UK universities and colleges have supported a fresh proposal for funding the Universities Superannuation Scheme (USS), as its trustee board seeks to finalise a controversial valuation process.

Universities UK (UUK), which represents employers, earlier this week published the results of a survey aimed at gathering support for one of three funding options presented by USS’ trustee board. It collected 95 responses from USS employers, covering 89% of the scheme’s active membership.

The majority of employers supported ‘option 3’ as presented by the trustees in May. This involves a combined contribution rate of 30.7% of members’ salary, effective for two years from October 2019. Employers would pay 21.1% and members would pay 9.6%.

In return for the lower contribution rate – USS initially demanded a combined contribution of 35.6% following its 2017 valuation – the trustee board has called for a temporary ban on employers exiting the scheme. Trinity College, Cambridge exited USS in June despite protests from staff and the University and College Union (UCU).

USS trustees also asked for greater ability to monitor the debt situation of sponsoring employers, and to be given equal status on secured debt. UUK’s survey found the majority of employers supported the requests, but the organisation highlighted that this was a “collective, but not unanimous, view”.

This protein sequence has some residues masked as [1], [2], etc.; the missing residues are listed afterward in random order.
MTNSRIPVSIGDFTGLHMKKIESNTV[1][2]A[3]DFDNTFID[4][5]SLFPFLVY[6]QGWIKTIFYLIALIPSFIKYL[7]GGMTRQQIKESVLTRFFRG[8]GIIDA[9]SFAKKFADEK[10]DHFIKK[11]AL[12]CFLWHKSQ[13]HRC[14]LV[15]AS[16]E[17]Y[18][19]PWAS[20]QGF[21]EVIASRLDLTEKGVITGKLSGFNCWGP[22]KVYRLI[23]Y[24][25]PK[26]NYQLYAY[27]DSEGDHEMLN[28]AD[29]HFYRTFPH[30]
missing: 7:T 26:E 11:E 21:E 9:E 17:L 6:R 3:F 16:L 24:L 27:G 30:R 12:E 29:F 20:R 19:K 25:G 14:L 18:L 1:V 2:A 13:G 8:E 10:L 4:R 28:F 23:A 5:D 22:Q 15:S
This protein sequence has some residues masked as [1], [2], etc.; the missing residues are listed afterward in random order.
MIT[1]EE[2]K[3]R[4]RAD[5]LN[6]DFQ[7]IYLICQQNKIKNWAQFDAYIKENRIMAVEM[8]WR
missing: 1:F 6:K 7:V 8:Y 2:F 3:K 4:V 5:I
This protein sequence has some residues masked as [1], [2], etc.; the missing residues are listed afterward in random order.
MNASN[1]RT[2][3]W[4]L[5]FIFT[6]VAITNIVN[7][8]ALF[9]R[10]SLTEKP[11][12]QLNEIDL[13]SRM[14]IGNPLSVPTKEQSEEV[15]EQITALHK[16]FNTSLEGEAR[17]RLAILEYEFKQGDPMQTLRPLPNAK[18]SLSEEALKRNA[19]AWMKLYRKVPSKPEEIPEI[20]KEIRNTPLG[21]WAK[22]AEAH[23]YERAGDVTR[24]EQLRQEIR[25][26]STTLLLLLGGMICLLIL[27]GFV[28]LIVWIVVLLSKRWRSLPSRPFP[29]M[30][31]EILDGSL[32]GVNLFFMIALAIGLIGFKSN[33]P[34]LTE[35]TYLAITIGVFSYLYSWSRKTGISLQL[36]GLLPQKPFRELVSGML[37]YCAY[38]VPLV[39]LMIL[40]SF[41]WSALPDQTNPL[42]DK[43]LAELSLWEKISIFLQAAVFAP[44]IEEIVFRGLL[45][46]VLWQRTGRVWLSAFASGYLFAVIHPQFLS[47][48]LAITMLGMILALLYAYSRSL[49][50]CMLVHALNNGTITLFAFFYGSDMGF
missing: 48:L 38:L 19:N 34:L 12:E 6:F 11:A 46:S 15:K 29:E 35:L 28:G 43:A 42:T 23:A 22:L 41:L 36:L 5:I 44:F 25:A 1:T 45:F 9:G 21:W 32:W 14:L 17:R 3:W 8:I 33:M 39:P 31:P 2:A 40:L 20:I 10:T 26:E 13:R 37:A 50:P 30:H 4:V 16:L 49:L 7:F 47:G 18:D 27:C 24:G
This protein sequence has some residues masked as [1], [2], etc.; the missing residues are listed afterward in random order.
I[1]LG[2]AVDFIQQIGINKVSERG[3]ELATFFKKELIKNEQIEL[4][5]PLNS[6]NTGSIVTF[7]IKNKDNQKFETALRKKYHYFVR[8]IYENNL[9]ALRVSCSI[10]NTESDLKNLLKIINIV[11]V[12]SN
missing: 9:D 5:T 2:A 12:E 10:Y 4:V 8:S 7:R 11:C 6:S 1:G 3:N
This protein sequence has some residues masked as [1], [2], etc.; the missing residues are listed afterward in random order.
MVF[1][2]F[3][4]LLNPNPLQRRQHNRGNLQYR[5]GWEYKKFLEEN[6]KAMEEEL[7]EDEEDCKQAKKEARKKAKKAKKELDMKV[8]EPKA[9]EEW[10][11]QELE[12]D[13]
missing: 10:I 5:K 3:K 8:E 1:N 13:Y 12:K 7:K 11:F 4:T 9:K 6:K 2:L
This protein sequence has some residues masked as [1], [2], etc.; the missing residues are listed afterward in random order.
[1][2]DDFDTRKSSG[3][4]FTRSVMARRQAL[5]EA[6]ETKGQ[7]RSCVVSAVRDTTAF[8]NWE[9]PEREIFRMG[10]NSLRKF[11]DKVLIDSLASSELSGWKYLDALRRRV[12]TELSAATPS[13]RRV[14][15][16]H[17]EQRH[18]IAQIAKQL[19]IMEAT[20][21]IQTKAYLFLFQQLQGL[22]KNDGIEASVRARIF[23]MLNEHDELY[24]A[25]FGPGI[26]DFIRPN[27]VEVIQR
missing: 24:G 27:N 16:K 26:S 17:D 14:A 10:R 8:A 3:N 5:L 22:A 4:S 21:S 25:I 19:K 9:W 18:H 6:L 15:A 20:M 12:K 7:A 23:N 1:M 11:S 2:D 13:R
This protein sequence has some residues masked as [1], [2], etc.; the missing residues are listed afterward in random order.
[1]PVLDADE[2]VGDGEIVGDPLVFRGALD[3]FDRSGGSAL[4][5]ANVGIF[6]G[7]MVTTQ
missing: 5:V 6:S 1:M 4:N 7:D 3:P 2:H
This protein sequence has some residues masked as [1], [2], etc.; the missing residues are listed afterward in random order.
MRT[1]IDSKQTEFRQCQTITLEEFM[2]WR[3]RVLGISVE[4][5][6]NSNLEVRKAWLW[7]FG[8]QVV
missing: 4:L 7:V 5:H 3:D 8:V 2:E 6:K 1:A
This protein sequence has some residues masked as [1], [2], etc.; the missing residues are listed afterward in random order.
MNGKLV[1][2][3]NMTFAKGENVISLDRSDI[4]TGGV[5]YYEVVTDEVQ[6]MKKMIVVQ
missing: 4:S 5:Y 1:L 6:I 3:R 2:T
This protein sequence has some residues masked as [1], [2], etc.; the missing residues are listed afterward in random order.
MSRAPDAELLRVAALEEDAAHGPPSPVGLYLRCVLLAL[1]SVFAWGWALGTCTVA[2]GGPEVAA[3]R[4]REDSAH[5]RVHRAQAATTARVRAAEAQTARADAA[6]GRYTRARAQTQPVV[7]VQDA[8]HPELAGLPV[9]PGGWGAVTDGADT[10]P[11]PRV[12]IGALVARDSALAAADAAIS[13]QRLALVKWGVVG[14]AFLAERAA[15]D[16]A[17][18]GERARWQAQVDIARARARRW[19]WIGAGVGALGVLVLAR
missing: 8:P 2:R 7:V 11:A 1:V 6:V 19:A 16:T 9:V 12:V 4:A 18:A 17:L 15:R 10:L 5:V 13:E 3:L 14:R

Securing support from employers for a new funding plan means the trustees are a step closer to concluding the 2018 valuation. This was a revised approach after the 2017 valuation led to a proposal to shut the defined benefit section of the £68bn (€74.4bn) scheme, triggering nationwide strike action.

Trinity College, Cambridge

Source: Rafa Esteve

Trinity College, Cambridge, withdrew from USS earlier this year

UUK also said the agreement would help a joint expert panel (JEP) – set up by UUK and UCU last year – to finish its second report on USS funding and feed in to the scheme’s next scheduled valuation, which would be based on data from 31 March 2020. 

“From UUK’s perspective, the priority is to give the JEP the environment in which it can best deliver its report about the future, long-term sustainability of the scheme – and the circumstances in which its recommendations can be taken into account,” UUK said.

“The stakeholder bodies created the JEP, and wish to give it the best possible chance to again be effective… Concluding the 2018 valuation in line with option 3 gives the JEP phase two report its very best chance.”

Union, regulator pose hurdles

However, the UCU has so far held firm in its belief that employees should not be made to pay for any contribution increases.

UUK, on the other hand, said the ‘option 3’ contribution level “takes employers to the brink in terms of their ability to sustainably maintain contributions to USS”. For most employers, it said, there would be “a need for strategic changes to plans and budgets”.

In addition, the UUK revealed that the Pensions Regulator – which has come under political pressure regarding its role overseeing USS – had “expressed concerns” about the employers’ preferred funding option.

The organisation said that “it seems that the trustee will have pushed the Pensions Regulator to the limit on its tolerance of risk” through selecting ‘option 3’.